Modern Russian leaders are aware of the depopulation problem. "We are really witnessing the depopulation, the depopulation of territories in Eastern Siberia and the Far East. The measures we take don't produce any significant effect", stated Putin during one of his visits to Vladivostok. http://www.remigrant.de/content/view/114/21/
   Another problem with these territories is lack of jobs. Even if the Federal Government succeeded in preventing the depopulation people couldn't find any jobs because many plants that existed under the Soviet Union were privatized, sold and resold to go bust. People living on these territories are engaged in hunting, fishing, or in selling Chinese goods and used Japanese cars.
   Considering what has been said above I see only one way out: the Japanese people must move to Russian Eastern Siberia taking with them their plants, factories, research centers and universities, and cultural artifacts. To some weak minds this idea might seem bewildering or even mad; nevertheless I am ready to substantiate it pointing to the following benefits.
   Benefits for the Japanese
  -- The continental part of Siberia is not subject to earthquakes. The Japanese people will forget about them forever to lead peaceful and safe life.
  -- Since the vast territories in Eastern Siberia are uninhabited there will be no problem to provide each of the Japanese with a plot of land whose size must be discussed during special negotiations. The overpopulation problem will be solved forever.
  -- These territories are rich in mineral resources; there will be no problem to supply the Japanese factories with all necessary resource such as oil, gas, energy, aluminum, iron ore, gold, etc. The Japanese settlers can prospect the region for new resources.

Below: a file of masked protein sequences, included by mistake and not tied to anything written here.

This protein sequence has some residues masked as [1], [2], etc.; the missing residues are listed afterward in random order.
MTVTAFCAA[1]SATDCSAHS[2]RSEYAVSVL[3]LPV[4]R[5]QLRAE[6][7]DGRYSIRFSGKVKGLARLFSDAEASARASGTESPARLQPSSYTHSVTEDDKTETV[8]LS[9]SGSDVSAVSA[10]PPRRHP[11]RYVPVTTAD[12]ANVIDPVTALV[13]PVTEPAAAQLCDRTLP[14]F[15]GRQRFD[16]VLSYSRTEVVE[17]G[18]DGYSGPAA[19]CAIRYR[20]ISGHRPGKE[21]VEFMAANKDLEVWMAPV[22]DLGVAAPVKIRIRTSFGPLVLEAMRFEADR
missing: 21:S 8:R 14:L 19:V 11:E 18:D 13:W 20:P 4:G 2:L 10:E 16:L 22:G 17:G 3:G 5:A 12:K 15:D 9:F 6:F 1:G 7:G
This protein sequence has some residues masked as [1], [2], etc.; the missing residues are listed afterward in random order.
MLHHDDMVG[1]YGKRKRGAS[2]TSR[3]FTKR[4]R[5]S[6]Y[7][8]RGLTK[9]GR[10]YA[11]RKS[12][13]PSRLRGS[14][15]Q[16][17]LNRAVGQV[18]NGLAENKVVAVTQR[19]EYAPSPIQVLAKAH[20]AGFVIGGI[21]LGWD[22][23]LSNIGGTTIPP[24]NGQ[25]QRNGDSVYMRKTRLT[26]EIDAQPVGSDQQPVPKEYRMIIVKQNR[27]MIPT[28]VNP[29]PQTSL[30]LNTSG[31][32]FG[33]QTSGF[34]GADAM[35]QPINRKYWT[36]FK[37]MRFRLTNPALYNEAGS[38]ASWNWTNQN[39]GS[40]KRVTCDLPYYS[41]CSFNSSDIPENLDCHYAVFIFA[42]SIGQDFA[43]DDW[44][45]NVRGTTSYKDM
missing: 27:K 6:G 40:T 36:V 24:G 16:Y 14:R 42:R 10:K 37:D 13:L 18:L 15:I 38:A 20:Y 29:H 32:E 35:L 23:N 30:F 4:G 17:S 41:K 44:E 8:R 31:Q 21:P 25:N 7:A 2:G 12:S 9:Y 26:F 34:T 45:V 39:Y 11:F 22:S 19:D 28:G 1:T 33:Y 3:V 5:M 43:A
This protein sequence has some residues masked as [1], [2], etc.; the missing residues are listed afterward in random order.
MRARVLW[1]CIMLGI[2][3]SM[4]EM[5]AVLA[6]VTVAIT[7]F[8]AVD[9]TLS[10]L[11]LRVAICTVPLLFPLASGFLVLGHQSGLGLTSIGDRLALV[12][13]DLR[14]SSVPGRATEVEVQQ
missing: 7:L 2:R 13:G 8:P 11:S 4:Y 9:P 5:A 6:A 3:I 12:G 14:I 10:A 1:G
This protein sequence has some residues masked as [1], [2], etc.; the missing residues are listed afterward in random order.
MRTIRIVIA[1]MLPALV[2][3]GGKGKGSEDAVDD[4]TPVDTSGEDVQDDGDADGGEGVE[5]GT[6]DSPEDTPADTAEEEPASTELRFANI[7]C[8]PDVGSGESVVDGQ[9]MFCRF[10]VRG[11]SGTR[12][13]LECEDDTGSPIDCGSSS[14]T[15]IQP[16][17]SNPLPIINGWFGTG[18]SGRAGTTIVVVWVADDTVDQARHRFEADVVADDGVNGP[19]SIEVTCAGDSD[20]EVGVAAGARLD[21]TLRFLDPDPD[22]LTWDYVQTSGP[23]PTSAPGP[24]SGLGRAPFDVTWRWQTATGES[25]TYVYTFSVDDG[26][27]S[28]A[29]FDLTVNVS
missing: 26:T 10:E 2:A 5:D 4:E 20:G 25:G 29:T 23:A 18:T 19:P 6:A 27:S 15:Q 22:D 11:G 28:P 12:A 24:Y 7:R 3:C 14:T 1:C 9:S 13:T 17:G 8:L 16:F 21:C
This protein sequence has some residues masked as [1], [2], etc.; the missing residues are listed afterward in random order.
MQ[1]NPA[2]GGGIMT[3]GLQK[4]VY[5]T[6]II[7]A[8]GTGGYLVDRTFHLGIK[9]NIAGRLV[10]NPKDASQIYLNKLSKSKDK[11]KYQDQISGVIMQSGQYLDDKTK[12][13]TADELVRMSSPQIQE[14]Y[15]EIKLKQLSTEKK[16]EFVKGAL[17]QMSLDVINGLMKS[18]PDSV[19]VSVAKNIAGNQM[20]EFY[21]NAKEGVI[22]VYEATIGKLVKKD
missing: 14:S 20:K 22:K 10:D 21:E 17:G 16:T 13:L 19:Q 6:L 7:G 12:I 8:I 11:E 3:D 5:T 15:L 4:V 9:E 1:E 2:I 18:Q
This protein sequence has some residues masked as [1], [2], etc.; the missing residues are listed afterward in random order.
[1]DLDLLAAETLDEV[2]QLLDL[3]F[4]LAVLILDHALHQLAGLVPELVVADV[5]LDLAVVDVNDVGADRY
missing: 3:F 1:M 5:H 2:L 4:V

-- These territories abound in natural unpolluted resources, such as rivers and lakes with clean waters and fish, forests with wild animals. To explore such territories is a gripping undertaking. Of course there may be difficulties caused by the much more sever climate in Eastern Siberia. But I know from my personal experience how easy it is to get adapted for frosts and I also know that winters in Siberia have become much milder during last decades due to the global warming.
   Benefits for the Russians
  -- The depopulation problem will be solved. It's unrealistic to expect the migration process to be fast. Not all the Japanese would like to move to Siberia and many of them will stay at their native land. I expect that about 40 million of the Japanese can move to Siberia to found there a new state - New Japan or Siberian Japan - Si-Japan. The very first settlers will be the staff of plants and factories, the builders who will construct the factories. They all will come with their families and when the children are born and grow up they could marry native Russians to create a new nation - the Runese who will combine the best features of Russian and Japanese peoples.
  -- New plants will facilitate rapid economic development of the Siberian region and the whole of Russia who will get a unique chance to become the leading world empire.